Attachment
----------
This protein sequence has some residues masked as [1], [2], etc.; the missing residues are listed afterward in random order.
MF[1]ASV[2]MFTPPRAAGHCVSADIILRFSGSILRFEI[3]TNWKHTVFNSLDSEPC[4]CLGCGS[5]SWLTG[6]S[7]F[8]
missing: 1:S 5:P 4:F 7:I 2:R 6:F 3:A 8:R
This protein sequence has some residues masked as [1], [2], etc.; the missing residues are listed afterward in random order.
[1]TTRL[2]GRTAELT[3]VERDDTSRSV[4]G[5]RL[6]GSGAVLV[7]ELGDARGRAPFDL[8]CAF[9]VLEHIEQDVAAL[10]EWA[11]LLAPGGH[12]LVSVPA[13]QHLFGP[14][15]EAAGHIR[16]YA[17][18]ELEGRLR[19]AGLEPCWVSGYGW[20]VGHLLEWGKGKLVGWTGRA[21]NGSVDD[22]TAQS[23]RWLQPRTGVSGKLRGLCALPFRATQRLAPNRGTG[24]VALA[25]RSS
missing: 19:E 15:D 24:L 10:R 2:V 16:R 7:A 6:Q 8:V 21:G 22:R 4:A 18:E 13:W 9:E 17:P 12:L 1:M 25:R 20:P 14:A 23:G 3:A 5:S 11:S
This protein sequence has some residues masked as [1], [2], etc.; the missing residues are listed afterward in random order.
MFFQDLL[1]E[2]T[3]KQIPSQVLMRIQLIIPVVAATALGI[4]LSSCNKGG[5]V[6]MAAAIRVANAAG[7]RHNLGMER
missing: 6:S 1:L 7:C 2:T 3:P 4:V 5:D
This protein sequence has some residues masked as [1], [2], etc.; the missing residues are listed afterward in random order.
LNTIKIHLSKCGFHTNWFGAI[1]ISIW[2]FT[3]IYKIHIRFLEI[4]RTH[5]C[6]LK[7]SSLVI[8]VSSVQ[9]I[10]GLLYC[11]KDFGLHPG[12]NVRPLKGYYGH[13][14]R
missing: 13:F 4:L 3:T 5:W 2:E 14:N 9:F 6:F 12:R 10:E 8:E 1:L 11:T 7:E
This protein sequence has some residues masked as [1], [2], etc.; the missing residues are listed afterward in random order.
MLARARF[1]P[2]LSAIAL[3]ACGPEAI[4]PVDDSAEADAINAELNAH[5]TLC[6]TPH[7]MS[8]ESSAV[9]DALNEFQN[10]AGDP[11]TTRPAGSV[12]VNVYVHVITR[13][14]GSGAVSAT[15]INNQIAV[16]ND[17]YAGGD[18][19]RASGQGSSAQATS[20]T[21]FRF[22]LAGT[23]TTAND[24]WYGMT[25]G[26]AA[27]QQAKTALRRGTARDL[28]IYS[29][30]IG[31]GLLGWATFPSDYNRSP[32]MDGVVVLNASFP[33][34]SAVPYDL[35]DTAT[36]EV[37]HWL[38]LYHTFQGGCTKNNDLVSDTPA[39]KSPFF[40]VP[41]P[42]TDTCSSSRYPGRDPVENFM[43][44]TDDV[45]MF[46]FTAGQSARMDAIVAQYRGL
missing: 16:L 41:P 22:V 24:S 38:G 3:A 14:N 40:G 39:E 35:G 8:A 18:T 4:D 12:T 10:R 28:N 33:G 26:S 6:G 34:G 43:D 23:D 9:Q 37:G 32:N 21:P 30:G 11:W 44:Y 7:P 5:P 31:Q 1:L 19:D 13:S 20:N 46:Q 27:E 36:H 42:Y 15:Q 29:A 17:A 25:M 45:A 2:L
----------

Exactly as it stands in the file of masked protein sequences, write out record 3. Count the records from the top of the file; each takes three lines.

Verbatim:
This protein sequence has some residues masked as [1], [2], etc.; the missing residues are listed afterward in random order.
MFFQDLL[1]E[2]T[3]KQIPSQVLMRIQLIIPVVAATALGI[4]LSSCNKGG[5]V[6]MAAAIRVANAAG[7]RHNLGMER
missing: 6:S 1:L 7:C 2:T 3:P 4:V 5:D